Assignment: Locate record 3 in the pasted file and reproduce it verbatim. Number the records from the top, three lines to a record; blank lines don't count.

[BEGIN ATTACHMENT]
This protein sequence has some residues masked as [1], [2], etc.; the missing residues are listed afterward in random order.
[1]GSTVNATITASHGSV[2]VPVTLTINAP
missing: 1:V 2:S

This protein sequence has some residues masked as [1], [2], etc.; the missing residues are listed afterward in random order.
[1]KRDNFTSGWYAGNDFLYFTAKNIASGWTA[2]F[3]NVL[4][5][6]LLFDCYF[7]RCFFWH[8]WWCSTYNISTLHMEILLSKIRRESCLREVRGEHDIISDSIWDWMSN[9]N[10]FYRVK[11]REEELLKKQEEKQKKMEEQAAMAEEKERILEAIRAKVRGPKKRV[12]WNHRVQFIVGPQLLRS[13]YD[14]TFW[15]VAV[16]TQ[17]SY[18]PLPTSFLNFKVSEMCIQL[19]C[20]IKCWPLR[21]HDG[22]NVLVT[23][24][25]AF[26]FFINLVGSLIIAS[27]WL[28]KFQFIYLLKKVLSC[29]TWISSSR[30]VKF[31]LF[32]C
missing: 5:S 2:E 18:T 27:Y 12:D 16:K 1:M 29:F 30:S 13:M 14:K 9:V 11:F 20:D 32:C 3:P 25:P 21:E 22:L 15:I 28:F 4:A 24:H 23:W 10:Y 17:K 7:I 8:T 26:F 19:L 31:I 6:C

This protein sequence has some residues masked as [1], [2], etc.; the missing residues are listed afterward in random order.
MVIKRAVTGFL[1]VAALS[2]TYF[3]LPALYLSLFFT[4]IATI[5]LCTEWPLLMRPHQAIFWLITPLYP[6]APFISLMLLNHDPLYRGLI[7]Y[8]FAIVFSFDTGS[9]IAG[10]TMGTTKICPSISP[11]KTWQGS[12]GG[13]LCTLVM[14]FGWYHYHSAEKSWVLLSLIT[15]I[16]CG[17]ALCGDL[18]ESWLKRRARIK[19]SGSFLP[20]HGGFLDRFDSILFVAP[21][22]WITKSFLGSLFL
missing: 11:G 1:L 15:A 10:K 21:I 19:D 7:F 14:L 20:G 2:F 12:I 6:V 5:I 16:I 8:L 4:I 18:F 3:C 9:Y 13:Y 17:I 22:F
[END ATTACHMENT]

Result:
This protein sequence has some residues masked as [1], [2], etc.; the missing residues are listed afterward in random order.
MVIKRAVTGFL[1]VAALS[2]TYF[3]LPALYLSLFFT[4]IATI[5]LCTEWPLLMRPHQAIFWLITPLYP[6]APFISLMLLNHDPLYRGLI[7]Y[8]FAIVFSFDTGS[9]IAG[10]TMGTTKICPSISP[11]KTWQGS[12]GG[13]LCTLVM[14]FGWYHYHSAEKSWVLLSLIT[15]I[16]CG[17]ALCGDL[18]ESWLKRRARIK[19]SGSFLP[20]HGGFLDRFDSILFVAP[21][22]WITKSFLGSLFL
missing: 11:G 1:L 15:A 10:K 21:I 19:D 7:F 14:L 20:G 2:F 12:I 6:V 5:I 16:I 8:L 4:I 18:F 3:C 9:Y 13:Y 17:I 22:F